Each week 120 people or so make their way through the bright red doors of what’s been known for more than a century as Holy Trinity Episcopal Church in the West Central neighborhood. Some are seeking prayer, others kinship – almost all of them, though, are there for food.
The Rev. Kris Christensen and her ministry team are committed to serving the impoverished, which they do through the weekly Dinner Table meal, a community garden and regular cooking classes.
There was just one problem.
“It’s not financially sustainable,” Christensen said. “It’s a common problem when serving low-income neighborhoods.”
So the Episcopal Diocese of Spokane decided to change it. Holy Trinity Episcopal Church is now called West Central Episcopal Mission.
“We changed the status to fit the context,” said Bishop James E. Waggoner. “It’s serving the community without trying to force fit it into a model for a church.”
Its focus is to continue serving the West Central community and to educate people about urban poverty, but it’s no longer held to certain parish requirements, such as holding Sunday services and giving a percentage of its income to the diocese.
Funding for the mission comes from volunteers, grants and the diocese.
For now, Christensen has chosen to continue Sunday worship because that’s what the neighborhood wants, she said.
Waggoner said the change is a reminder that the church is a living organism that’s constantly changing.
“We need to be able to read the signs and adapt,” he said. “I wouldn’t say the church is going away at all. It’s still a chapel, a place of worship and prayer that nourishes people. It’s the church being the church in a way that’s even more focused.”
Converting to specialized missions, he added, is a model that he believes will become more common. Some Anglican churches in Europe are already doing this, but it’s almost unheard of in the U.S.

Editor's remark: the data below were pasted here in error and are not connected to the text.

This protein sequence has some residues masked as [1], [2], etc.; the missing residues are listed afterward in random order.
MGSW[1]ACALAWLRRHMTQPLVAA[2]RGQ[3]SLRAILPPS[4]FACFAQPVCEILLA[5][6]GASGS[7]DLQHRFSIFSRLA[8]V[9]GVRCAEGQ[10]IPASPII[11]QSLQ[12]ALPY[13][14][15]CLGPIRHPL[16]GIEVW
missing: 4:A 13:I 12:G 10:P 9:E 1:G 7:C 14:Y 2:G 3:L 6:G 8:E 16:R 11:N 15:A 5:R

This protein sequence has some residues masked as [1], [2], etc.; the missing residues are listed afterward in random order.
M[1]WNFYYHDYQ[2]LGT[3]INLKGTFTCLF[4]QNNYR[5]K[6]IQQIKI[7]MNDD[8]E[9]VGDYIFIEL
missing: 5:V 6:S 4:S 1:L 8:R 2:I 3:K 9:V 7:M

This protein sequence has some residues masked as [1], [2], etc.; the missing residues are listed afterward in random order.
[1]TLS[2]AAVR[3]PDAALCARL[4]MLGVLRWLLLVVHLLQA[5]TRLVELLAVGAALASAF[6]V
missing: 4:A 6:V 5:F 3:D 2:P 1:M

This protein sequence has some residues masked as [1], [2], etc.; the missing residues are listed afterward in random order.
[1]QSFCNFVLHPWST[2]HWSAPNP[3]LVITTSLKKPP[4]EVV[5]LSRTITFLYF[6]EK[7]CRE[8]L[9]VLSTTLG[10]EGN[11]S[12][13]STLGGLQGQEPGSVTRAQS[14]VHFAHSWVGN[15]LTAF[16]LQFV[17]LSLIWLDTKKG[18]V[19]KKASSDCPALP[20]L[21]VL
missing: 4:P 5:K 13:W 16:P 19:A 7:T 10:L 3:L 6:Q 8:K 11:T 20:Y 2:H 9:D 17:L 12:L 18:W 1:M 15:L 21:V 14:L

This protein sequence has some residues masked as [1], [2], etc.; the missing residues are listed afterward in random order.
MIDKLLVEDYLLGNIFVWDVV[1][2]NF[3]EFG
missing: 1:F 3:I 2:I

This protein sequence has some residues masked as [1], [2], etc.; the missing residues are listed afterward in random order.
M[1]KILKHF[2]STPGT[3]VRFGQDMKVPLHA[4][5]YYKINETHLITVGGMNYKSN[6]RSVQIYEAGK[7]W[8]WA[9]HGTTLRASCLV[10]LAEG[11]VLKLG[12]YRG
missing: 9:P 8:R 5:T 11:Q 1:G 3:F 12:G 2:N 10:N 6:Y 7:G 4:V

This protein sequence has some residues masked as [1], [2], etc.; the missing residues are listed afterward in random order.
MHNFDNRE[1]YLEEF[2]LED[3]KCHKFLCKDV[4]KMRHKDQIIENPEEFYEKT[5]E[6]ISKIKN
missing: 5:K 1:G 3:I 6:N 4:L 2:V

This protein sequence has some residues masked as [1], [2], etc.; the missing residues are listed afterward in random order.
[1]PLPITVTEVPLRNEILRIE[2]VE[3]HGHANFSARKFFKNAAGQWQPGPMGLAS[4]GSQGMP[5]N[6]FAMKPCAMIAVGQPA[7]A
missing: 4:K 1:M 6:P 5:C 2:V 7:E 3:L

Christensen said the mission draws volunteers from all over town, and she hopes more will get involved.
“The big picture theology in this for me is that this is a way for us to impact more people. We’re bringing people from all over who are able to help, and we can unveil how the system depends on poverty, then turn them loose so they can bring it back to their home community,” she said.
Waggoner agreed, adding that a transformation ministry that’s willing to adapt to its community is attractive to people who want to make a difference.
Jim Grady, who has a background in social services and is a member of St. David’s Episcopal Church, has been volunteering for the ministry for several years.
“There was a period of time, just watching from afar, that I wouldn’t have given Holy Trinity a chance to make it,” he said. “I would have thought it would shut down. In that neighborhood, in West Central, I thought there’s no way it could ever support itself.”
Inspired by Christensen’s leadership, Grady decided to give Holy Trinity a chance and began volunteering.
He said it’s not a sin to be poor and those in poverty deserve to be treated with respect and dignity, which he said is what happens at the mission center.
“Everybody has a story, and everybody needs someone to hear that story, so if you take time to listen, you begin to realize they’re no different than I am, or you are,” he said. “This is where God’s called me … and it will be interesting to see what happens in 2014.”
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